Kia Rio: Thrifty Fun on the Cheap!

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Kia Rio

For a number of years I shied away from recommending cars built in South Korea, recognizing that the low quality of these vehicles wasn’t worth the cheaper price for the cars.  Models from Hyundai and Kia are typically priced as much as twenty percent less than comparably equipped Japanese cars, but until recently their long term durability was an issue.

Apparently, that issue is no longer a factor.

J.D. Power & Associates, Consumer Reports, and other automotive experts have seen both Hyundai and Kia improve their quality considerably over the past several years, while maintaining their distinct pricing advantage. Even in this tough economy Kia is benefiting, seeing a sales increase for the first six months of this year over the same period in 2007, something few other manufacturers can boast of.

What I do like about Kia, particularly in an entry level vehicle such as its Rio, is that this car isn’t completely stripped even in its base edition. True, at $11,540 the base model may not be as appealing as one with an automatic transmission and air conditioning, but with $500 cash back, a 10 year/100,000 mile warranty, and six airbags standard, it is worth a look. Besides, 32 mpg on the highway is a good number, likely a lot better than what most used cars your son or daughter would consider.

What You Get

Kia RioPowered by a 1.6L I4 engine paired to a five speed manual transmission, the Rio’s engine is peppy and thrifty. With the ability to carry as many as five adults (squeeze in, please) the Rio affords more interior room than the Honda Fit, while bringing savings of $2500 when choosing the Kia.

An independent front suspension featuring MacPherson struts, coil springs and a stabilizer bar combined with a semi-independent rear suspension provide good handling while the engine-speed-sensitive power rack-and-pinion steering system adds balanced control which helps to create a smooth, comfortable ride. 14 inch wheels are standard with 16 inch alloys available.

Inside, the sedan offers full cloth trim, an eight-way adjustable driver’s seat with a fold-down armrest, a rear defroster and dual 12-volt power outlets.  Numerous storage areas, a center stack tray, a front passenger luggage hook and a rear mesh seatback pocket are also included in every model. By choosing the LX trim (there are five trim levels available) an AM/FM/CD audio system, auxiliary audio input jack, rear seat adjustable headrests, and 60/40-split folding rear seats can be added.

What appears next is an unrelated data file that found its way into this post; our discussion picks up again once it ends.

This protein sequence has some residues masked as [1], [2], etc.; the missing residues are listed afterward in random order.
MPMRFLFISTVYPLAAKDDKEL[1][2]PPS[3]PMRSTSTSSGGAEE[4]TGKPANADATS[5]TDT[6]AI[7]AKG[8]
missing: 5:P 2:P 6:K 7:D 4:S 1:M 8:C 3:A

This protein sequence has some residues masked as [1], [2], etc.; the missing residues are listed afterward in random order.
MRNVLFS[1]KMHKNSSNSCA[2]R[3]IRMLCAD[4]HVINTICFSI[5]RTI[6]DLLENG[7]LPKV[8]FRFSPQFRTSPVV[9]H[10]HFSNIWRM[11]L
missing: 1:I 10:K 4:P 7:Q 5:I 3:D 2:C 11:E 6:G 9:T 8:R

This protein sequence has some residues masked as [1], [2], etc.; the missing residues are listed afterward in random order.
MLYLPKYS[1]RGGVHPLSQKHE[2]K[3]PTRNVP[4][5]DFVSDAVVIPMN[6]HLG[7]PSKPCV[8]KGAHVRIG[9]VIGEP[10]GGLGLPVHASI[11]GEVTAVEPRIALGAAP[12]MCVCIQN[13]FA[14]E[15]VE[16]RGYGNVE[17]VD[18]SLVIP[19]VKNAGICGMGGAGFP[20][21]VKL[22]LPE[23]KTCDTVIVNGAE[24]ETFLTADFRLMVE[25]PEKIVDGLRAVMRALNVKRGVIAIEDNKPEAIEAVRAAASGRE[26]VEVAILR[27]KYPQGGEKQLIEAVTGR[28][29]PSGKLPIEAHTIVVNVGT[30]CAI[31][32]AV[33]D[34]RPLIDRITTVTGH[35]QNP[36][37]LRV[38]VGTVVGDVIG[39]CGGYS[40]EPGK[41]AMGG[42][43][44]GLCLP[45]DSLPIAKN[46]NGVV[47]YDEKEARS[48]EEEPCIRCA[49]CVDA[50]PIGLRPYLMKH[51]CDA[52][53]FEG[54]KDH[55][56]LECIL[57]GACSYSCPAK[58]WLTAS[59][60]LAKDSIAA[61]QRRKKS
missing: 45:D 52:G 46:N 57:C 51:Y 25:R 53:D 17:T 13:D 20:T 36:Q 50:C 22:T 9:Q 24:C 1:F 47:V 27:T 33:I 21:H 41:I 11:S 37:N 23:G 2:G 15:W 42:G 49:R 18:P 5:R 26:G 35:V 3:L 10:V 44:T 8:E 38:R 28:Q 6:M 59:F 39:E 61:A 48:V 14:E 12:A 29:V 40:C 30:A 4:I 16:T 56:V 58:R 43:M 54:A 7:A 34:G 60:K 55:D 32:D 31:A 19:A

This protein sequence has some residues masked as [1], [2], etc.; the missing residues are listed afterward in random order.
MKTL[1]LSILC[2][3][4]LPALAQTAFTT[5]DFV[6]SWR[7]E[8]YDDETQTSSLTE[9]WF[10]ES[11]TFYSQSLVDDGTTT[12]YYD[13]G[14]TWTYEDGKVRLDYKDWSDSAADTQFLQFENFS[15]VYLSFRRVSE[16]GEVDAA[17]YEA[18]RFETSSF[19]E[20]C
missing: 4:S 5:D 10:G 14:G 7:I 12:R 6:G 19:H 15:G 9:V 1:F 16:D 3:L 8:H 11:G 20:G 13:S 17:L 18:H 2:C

Rio’s Roomy Interior

A spacious interior provides 92.2 square feet of passenger volume and about 12 square feet of trunk space. Push down the 60/40 split seat in the five-door version of the Rio and cargo space quadruples — a nice feature when your son or daughter has to haul stuff from home to campus and back.

Kia offers low rate financing or $500 cash back on the 2008 Rio, but you’re probably better off taking the rebate and seeking auto financing elsewhere. Use a auto loan calculator to determine the best financing deal for you.

Even with popular options added (air conditioning and automatic transmission) a nicely equipped Rio can be had for about $14,000 after rebate, but including taxes. Considering the price of many other small cars, you get one for less money and your college student’s vehicle is much more reliable than the old family sedan you thought about buying.

One final thought: the end of the model year is nearing, therefore additional deals may spring up. Do your research and you could shave off a few hundred more dollars and come away with a Kia Rio for less.

(Photos Courtesy Kia Motors America, Inc.)


Adv. — Having a car or truck in college is nice when you consider all the runs you will need to make. It is difficult to shop, go to events, and take in other recreational events without one. But having your own car may not be in the budget, therefore consider looking for a motorbike, scooter or pedal bike as alternatives.

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Categories: Campus Cars